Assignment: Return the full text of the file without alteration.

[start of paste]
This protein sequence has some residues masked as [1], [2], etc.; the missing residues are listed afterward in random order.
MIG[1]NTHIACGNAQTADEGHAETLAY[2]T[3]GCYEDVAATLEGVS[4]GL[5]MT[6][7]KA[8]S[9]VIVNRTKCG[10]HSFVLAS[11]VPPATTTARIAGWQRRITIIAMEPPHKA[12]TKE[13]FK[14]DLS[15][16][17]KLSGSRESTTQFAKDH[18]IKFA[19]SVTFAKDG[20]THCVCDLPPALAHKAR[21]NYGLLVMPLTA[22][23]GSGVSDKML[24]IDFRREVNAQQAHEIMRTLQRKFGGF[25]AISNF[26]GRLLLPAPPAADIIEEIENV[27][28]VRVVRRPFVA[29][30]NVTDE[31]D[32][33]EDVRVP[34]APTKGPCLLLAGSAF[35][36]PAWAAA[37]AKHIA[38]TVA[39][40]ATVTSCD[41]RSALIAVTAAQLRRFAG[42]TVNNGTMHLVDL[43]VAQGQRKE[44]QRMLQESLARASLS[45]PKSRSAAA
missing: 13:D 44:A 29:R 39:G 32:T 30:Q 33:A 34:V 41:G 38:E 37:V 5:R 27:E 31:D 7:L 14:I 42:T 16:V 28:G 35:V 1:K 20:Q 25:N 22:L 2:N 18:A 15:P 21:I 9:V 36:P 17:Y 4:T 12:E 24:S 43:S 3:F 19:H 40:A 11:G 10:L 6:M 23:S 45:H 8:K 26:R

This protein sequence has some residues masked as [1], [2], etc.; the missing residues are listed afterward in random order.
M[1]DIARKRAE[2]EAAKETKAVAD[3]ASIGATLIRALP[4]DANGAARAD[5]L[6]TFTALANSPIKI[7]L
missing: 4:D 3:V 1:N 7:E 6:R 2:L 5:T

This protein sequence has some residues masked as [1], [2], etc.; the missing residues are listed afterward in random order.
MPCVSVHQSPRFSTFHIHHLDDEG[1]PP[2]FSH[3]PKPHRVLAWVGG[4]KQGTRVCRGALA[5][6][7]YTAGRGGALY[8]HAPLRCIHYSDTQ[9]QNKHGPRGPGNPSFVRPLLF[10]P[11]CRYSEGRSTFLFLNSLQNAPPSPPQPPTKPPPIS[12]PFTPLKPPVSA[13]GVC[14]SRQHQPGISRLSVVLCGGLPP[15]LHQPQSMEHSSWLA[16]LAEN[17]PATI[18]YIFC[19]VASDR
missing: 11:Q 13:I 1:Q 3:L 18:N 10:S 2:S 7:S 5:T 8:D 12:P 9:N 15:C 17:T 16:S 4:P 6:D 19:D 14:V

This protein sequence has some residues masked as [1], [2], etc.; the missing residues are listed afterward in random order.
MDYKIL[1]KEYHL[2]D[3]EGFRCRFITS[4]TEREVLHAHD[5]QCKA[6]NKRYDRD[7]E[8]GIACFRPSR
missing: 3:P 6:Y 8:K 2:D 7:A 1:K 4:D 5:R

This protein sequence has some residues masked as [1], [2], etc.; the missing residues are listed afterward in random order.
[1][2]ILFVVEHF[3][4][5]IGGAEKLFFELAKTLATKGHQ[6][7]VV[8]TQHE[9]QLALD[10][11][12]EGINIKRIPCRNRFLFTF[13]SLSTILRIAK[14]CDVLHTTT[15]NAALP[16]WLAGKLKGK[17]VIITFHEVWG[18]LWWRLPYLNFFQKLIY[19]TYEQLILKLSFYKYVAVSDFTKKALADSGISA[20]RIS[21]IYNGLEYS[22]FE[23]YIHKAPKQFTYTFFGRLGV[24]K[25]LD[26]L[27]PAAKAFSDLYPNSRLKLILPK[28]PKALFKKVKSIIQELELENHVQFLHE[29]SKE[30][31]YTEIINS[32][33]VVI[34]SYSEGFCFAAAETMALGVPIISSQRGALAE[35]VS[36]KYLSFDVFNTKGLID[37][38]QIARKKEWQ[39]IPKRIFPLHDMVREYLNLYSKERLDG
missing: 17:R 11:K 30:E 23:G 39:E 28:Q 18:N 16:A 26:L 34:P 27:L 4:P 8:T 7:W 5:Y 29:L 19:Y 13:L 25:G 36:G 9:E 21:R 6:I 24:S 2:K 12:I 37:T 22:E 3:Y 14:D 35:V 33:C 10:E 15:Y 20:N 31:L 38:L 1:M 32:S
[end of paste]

This protein sequence has some residues masked as [1], [2], etc.; the missing residues are listed afterward in random order.
MIG[1]NTHIACGNAQTADEGHAETLAY[2]T[3]GCYEDVAATLEGVS[4]GL[5]MT[6][7]KA[8]S[9]VIVNRTKCG[10]HSFVLAS[11]VPPATTTARIAGWQRRITIIAMEPPHKA[12]TKE[13]FK[14]DLS[15][16][17]KLSGSRESTTQFAKDH[18]IKFA[19]SVTFAKDG[20]THCVCDLPPALAHKAR[21]NYGLLVMPLTA[22][23]GSGVSDKML[24]IDFRREVNAQQAHEIMRTLQRKFGGF[25]AISNF[26]GRLLLPAPPAADIIEEIENV[27][28]VRVVRRPFVA[29][30]NVTDE[31]D[32][33]EDVRVP[34]APTKGPCLLLAGSAF[35][36]PAWAAA[37]AKHIA[38]TVA[39][40]ATVTSCD[41]RSALIAVTAAQLRRFAG[42]TVNNGTMHLVDL[43]VAQGQRKE[44]QRMLQESLARASLS[45]PKSRSAAA
missing: 13:D 44:A 29:R 39:G 32:T 30:Q 33:A 34:V 41:G 38:E 37:V 5:R 27:E 31:D 7:L 14:I 42:T 16:V 28:G 35:V 1:K 20:Q 25:N 22:L 2:N 18:A 15:P 21:I 9:V 36:P 17:Y 4:T 12:E 24:S 43:S 3:F 19:H 40:A 11:G 10:L 6:M 23:S 45:H 8:K 26:R

This protein sequence has some residues masked as [1], [2], etc.; the missing residues are listed afterward in random order.
M[1]DIARKRAE[2]EAAKETKAVAD[3]ASIGATLIRALP[4]DANGAARAD[5]L[6]TFTALANSPIKI[7]L
missing: 4:D 3:V 1:N 7:E 6:R 2:L 5:T

This protein sequence has some residues masked as [1], [2], etc.; the missing residues are listed afterward in random order.
MPCVSVHQSPRFSTFHIHHLDDEG[1]PP[2]FSH[3]PKPHRVLAWVGG[4]KQGTRVCRGALA[5][6][7]YTAGRGGALY[8]HAPLRCIHYSDTQ[9]QNKHGPRGPGNPSFVRPLLF[10]P[11]CRYSEGRSTFLFLNSLQNAPPSPPQPPTKPPPIS[12]PFTPLKPPVSA[13]GVC[14]SRQHQPGISRLSVVLCGGLPP[15]LHQPQSMEHSSWLA[16]LAEN[17]PATI[18]YIFC[19]VASDR
missing: 11:Q 13:I 1:Q 3:L 18:N 10:S 2:S 7:S 5:T 8:D 12:P 9:N 15:C 17:T 16:S 4:P 6:D 19:D 14:V

This protein sequence has some residues masked as [1], [2], etc.; the missing residues are listed afterward in random order.
MDYKIL[1]KEYHL[2]D[3]EGFRCRFITS[4]TEREVLHAHD[5]QCKA[6]NKRYDRD[7]E[8]GIACFRPSR
missing: 3:P 6:Y 8:K 2:D 7:A 1:K 4:D 5:R

This protein sequence has some residues masked as [1], [2], etc.; the missing residues are listed afterward in random order.
[1][2]ILFVVEHF[3][4][5]IGGAEKLFFELAKTLATKGHQ[6][7]VV[8]TQHE[9]QLALD[10][11][12]EGINIKRIPCRNRFLFTF[13]SLSTILRIAK[14]CDVLHTTT[15]NAALP[16]WLAGKLKGK[17]VIITFHEVWG[18]LWWRLPYLNFFQKLIY[19]TYEQLILKLSFYKYVAVSDFTKKALADSGISA[20]RIS[21]IYNGLEYS[22]FE[23]YIHKAPKQFTYTFFGRLGV[24]K[25]LD[26]L[27]PAAKAFSDLYPNSRLKLILPK[28]PKALFKKVKSIIQELELENHVQFLHE[29]SKE[30][31]YTEIINS[32][33]VVI[34]SYSEGFCFAAAETMALGVPIISSQRGALAE[35]VS[36]KYLSFDVFNTKGLID[37][38]QIARKKEWQ[39]IPKRIFPLHDMVREYLNLYSKERLDG
missing: 17:R 11:K 30:E 23:G 39:E 28:Q 18:N 16:A 26:L 34:P 27:L 4:P 8:T 7:W 5:Y 29:L 19:Y 13:L 25:G 36:G 9:E 21:R 6:I 24:S 2:K 12:I 37:T 22:E 3:Y 14:D 35:V 33:C 10:E 15:Y 20:N 31:L 38:L 1:M 32:S